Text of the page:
Hunters, researchers cautiously optimistic about High Arctic coal exploration
“All I want to say is the land claim is in place and it’s being implemented”
Residents of Grise Fiord are hopeful that the strength of the Nunavut land claims agreement and the good will of Canada Coal Inc. will safeguard both hunting and history in the High Arctic.
Larry Audlaluk, member of the Iviq Hunters and Trappers Organization in Grise Fiord and chair of the Qikiqtani Inuit Association’s community lands and resources committee, said June 28 that his neighbours and friends are understandably wary of Canada Coal’s plan for exploratory drilling on Ellesmere Island next summer.
One of Canada Coal’s 75 licenses encompasses a huge swath of land about 100 kilometres north of Grise Fiord, at Sor and Stenkul fiords, an area where hunters regular harvest Peary caribou, Audlaluk said.
“Wildlife habitat areas are very important, as important as archaeological sites. Their rights are not to be violated,” he said.
Several fossil forest sites, aged 45 and 50 million years old, and a younger archaeological site that has been found to contain rare, now-extinct animal fossils, also fall within Canada Coal’s exploratory licenses.
Company president Braam Jonker said in a recent interview that he plans to suspend exploration on those historic sites and also in areas that Grise Fiord residents have identified as traditional hunting grounds.
Jonker also said that surveying and mapping this summer, and potential test drilling in 2013, will be concentrated further north, on the Fosheim Peninsula near Eureka, an area thought to contain one of the richest deposits of bituminous coal within the company’s existing licenses.
Audlaluk remained cautiously optimistic about those promises, pointing out that past exploration for natural resources in Nunavut has not always been benign or beneficial to Inuit, especially in the High Arctic.
“People come up and think it’s no man’s land up here and they fly really low and disturb the animals, chase them away,” Audlaluk said.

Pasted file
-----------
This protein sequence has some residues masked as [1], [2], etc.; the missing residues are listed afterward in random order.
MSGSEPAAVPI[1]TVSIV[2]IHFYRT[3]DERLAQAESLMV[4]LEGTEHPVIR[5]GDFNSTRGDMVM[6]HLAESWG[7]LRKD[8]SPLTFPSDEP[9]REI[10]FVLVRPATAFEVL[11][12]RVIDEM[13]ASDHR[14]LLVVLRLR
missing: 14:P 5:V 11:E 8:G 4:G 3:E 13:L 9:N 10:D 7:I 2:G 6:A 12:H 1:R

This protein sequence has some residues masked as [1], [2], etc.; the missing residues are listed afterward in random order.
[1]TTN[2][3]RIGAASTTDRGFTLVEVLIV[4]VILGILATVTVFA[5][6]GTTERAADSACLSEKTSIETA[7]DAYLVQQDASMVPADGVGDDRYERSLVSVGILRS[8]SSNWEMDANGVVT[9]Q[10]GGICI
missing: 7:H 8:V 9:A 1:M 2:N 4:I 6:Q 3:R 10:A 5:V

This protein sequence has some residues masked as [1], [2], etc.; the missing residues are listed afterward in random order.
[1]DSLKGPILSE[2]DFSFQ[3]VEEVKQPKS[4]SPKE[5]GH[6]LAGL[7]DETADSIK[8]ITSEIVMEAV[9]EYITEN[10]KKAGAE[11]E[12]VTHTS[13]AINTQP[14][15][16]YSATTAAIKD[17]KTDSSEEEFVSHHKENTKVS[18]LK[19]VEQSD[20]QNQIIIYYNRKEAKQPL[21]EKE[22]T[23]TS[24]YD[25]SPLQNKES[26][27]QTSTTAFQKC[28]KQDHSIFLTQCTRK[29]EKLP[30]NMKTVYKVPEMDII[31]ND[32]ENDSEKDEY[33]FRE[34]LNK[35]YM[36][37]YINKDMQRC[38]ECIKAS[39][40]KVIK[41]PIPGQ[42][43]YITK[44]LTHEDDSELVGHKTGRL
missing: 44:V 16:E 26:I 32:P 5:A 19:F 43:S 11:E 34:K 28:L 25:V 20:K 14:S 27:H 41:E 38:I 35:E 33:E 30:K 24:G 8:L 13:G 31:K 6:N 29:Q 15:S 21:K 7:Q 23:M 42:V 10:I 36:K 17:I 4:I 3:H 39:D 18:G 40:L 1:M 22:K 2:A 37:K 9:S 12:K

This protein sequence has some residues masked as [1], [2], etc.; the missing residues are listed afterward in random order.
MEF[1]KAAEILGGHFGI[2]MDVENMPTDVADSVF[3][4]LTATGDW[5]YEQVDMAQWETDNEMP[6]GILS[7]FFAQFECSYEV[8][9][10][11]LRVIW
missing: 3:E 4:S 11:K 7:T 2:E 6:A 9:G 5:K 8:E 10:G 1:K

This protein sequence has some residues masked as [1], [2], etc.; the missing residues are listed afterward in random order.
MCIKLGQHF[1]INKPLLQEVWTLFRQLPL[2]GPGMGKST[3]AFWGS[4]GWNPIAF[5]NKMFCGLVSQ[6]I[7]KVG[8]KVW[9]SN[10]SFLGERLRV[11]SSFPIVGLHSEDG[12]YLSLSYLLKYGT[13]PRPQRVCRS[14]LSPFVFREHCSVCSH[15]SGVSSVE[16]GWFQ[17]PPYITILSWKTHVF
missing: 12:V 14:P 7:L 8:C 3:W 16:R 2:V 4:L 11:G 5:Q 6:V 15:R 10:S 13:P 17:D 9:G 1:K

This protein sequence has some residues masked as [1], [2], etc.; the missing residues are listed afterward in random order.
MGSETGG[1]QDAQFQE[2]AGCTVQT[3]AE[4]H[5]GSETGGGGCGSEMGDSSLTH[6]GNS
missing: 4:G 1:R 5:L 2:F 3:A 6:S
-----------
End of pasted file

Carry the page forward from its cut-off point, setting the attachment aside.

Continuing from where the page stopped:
“The hunting community is our eyes and ears of what goes on. It’s very disturbing when you’re out on the land, trying to get your food stocks for winter—we don’t always like to eat pigs and cows. Then you see helicopters flying around and landing on the land and you ask, ‘What are you doing here?’ Sometimes we don’t even know about it.”
But times are changing, said the veteran of many Inuit organizations, and he hopes that provisions in the land claim are adequate to balance Nunavut’s dual desires for economic development and environmental protection.
“We are not against exploration,” he stressed. “All I want to say is the land claim is in place and it’s being implemented. What we say now has to be taken seriously.”
Scientists across Canada who have been documenting the Arctic’s ancient forests and wildlife on Ellesmere and Axel Heiberg islands are hoping their words are taken seriously too.
Dr. Jim Basinger, geological sciences professor at the University of Saskatchewan, was lead researcher on the 45-million-year-old fossil forest on Axel Heiberg Island.
He says the Eocene era site, located where it is in the High Arctic, is unique in the world and ought to be protected and preserved in a park setting.
“Where it is, when it represents and the quality of the material — that’s what makes this place so unique,” Basinger said. “It’s a picture of the last time the earth was ice-free. It was very much warmer than now.”
While Basinger is also encouraged by Jonker’s promise to protect the sites, he laments that the company is not incorporating archaeological research into their exploration plan.
According to a proposed budget contained in a September 2011 Canada Coal technical report, there is only one significant archaeological line item: May Point Funded Archaeology Study, $250,000.
It’s highly likely that May Point, the eastern most point on Axel Heiberg, contains fossils, but so might many of the other places Canada Coal hopes to explore, Basinger said.
“It’s a shame to have a field party and all that infrastructure and not take scientists with you,” he added.
It’s also a shame that places rich in coal are often rich in fossils too, pitting developers against scientists, Basinger said.
Coal is formed when plant materials are buried and pressurized underground for millions of years. If there are layers of peat mixed in, as in the High Arctic, you can find perfectly preserved wood and bones from that buried forest floor.
Natalia Rybczynski, a research scientist with the Canadian Museum of Nature, has been studying animal fossils at a site dubbed Beaver Pond and the nearby fossil forest at Strathcona Fiord, Ellesmere Island. She declined to comment on Canada Coal’s intentions for the area but she was clear about the global significance of those fragile environments.
“The Strathcona Fiord area includes the Beaver Pond site and other sites which preserve plants and animals from three to five million years ago, when the High Arctic was covered with a boreal-type forest,” she wrote in an email.
“As such, this fossil record is providing critical evidence for understanding the history of the landscape, plants and animals of the High Arctic. Ongoing research shows that these rocks are valuable climate archives, providing crucial data for testing climate models.”
Here’s a short Canadian Museum of Nature video on the Strathcona fossil forest site, narrated by Rybczynski: